The Wolfpack start a pair of 6-foot-7 wings that are their only two shooters. One is sophomore Caleb Martin, who has 15.7 PPG, 5.3 RPG, and 1.5 SPG. Martin essentially is only a threat from the perimeter, where he's made 40.4 percent of his threes as opposed to only 43.8 percent of his two-pointers -- though Martin is an average finisher at the rim. His favorite spots from deep are on the right side and the left corner. However, his offensive prowess is limited once he's forced to shoot mid-range jumpers, where he really struggles to knock down shots. The other shooter is freshman Maverick Rowan, who was the #40 recruit in the 2015 class. Rowan averages 14.5 PPG, but he hasn't been as deadly from downtown (33.3 3P%) as Martin has. Conversely, Rowan has no problem going inside, where he's hit about half of his mid-range jumpers around the free-throw line and 71 percent of his shots at the rim, making him more of an all-around scorer.

NC State's starting power forward is 6-foot-8 sophomore Abdul-Malik Abu, who's recorded 12.0 PPG and 6.5 RPG. Abu really likes to pull the trigger -- leads the team in shot rate -- and his range extends out to about 15 feet, where he's canned an excellent share of his jumpers. However, Abu hasn't fared as well closer to the rim. Though he snags lots of offensive rebounds (9.3 OR%) and draws fouls often (45.2 FTR), he's made only 57 percent of his shots within five feet of the tin and only half of his free throws.

The starting center will be 6-foot-9 junior Lennard Freeman, who's not involved much offensively. Freeman averages only 4.7 PPG and has fired only 20 shots in six games. Though he's an average finisher around the rim when he does look to score, the only area on offense where Freeman has a significant impact is on the glass, where he's hauled in three offensive boards in each of his last four games. Further, Freeman is just as good on the defensive glass, too, which is why he has averaged 7.0 RPG in just 23.8 MPG this year.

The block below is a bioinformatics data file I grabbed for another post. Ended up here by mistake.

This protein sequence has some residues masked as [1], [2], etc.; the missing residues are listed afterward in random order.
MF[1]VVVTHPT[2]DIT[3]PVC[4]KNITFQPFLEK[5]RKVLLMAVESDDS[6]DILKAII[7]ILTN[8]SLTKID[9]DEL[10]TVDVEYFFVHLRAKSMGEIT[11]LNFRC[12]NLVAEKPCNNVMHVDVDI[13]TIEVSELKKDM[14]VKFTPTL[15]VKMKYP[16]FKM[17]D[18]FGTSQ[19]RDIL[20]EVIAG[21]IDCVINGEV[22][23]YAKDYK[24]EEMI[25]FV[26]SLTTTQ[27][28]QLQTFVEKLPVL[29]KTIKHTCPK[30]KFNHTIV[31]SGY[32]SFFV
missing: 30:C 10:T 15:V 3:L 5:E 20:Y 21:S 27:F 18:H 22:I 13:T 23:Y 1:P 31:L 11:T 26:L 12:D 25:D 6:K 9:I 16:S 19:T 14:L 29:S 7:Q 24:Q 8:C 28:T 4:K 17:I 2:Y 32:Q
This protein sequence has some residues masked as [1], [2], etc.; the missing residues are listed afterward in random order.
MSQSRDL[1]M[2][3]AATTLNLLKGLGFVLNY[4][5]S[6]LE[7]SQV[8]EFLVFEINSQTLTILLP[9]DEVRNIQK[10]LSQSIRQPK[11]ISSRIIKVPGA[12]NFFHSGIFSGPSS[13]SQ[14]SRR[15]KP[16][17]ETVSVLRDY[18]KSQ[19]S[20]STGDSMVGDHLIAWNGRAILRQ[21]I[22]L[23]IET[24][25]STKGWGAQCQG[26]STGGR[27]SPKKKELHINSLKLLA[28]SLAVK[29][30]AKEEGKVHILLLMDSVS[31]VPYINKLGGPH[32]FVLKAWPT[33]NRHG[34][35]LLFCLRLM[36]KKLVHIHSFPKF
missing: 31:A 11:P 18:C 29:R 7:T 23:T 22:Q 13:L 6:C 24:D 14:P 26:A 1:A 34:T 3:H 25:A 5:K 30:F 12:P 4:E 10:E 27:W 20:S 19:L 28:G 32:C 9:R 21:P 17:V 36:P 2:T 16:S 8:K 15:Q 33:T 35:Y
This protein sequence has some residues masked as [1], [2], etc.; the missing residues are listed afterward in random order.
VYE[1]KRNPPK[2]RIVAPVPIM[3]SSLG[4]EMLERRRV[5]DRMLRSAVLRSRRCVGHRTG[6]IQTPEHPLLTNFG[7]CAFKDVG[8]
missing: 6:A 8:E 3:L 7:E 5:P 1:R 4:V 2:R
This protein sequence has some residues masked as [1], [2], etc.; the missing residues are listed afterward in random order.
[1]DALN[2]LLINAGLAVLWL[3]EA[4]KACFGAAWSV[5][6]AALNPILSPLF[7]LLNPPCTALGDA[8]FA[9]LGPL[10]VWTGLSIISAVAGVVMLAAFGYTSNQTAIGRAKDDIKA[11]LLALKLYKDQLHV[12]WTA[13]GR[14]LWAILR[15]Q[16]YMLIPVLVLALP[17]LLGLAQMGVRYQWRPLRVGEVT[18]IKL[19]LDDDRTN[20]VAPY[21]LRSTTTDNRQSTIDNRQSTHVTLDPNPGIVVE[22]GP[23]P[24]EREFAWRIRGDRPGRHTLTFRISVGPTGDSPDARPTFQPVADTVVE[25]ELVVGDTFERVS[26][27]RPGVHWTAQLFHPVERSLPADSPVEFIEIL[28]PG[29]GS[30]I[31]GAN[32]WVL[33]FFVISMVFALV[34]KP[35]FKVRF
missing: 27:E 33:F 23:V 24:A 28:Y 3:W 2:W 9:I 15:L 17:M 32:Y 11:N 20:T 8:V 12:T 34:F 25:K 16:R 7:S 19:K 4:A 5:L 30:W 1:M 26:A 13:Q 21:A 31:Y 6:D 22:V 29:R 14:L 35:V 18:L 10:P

Mark Gottfried will send in only two reserves after West Virginia transfer Terry Henderson tore ligaments in his right ankle in his NC State debut. The first is 6-foot-7 sophomore wing Cody Martin, who is teammate Caleb Martin's identical twin brother. Unlike Caleb, Cody doesn't shoot from three-point land. Rather, Cody likes to drive to the rim, where over 75 percent of his field goals have been this season. Cody also helps in two other areas: perimeter defense (2.9 stl%) and offensive rebounding (10.4 OR%). The second reserve is 6-foot-9, 285-pound junior center Beejay Anya. Anya has trimmed down since his freshman season, during which he weighed 325 pounds, and that has helped him become a better finisher at the rim (75 pct.). Also, Anya's physical presence is a problem for most defenses, which is why he's attempted 20 free throws to only 14 field goals this season. However, Anya hasn't made defenses pay for this as he's connected on only 35 percent of his freebies. Lastly, Anya is an excellent shot-blocker (15th in blk%).

The Keys

Torch the Twine from Three: Michigan's offensive strength is three-point shooting (8th), having knocked down 26-of-48 triples (54.2 pct) in its last two games, while NC State's defensive weakness is on the perimeter. Given that the Wolfpack are stout down low defensively, the odds are that Michigan needs another hot-shooting performance.

Contain the Cat: Anthony "Cat" Barber is the engine that makes NC State's offense go. Not only is he an excellent distributor that gets his teammates open shots, he's terrific at earning easy points at the free-throw line despite not shooting well from the field. How Michigan -- Derrick Walton and Muhammad-Ali Abdur-Rahkman, in particular, now that Spike Albrecht will be rehabbing his hips for the next month -- defends Barber, who's NC State's only playmaker, will have a huge say in if Michigan wins this game. Look for Walton and MAAR to sag off of Barber when he has the ball in his hands.

Body Up Down Low: NC State has a size advantage in the interior with Abdul-Malik Abu, Lennard Freeman, and Beejay Anya, and much of the Wolfpack's offense is derived from getting second-chance points and making its way to the free-throw line. Not only do Ricky Doyle and Moritz Wagner need to be strong up top and keep their arms straight in the air, Michigan's wings needs to double down on NC State's big men when they're guarding Wolfpack players that aren't seeking to score from the perimeter. If Michigan can do that and neutralize NC State's advantage in the interior, Michigan should win.

The Prediction

NC State is very similar to Michigan's last opponent, Texas. Both the Wolfpack and the Longhorns lack shooters but win by hitting the boards, drawing fouls, and guarding the rim. Michigan beat the Longhorns because they were on fire from three, and, on paper, there's no reason why Michigan shouldn't be able to replicate that performance again. However, games aren't played on paper. Can the Wolverines make over 50 percent of their threes for the third straight game, especially in what will be their first true road, hostile atmosphere of the season? I'm going to say yes, but I can see it going very sour.

Michigan 77, NC State 74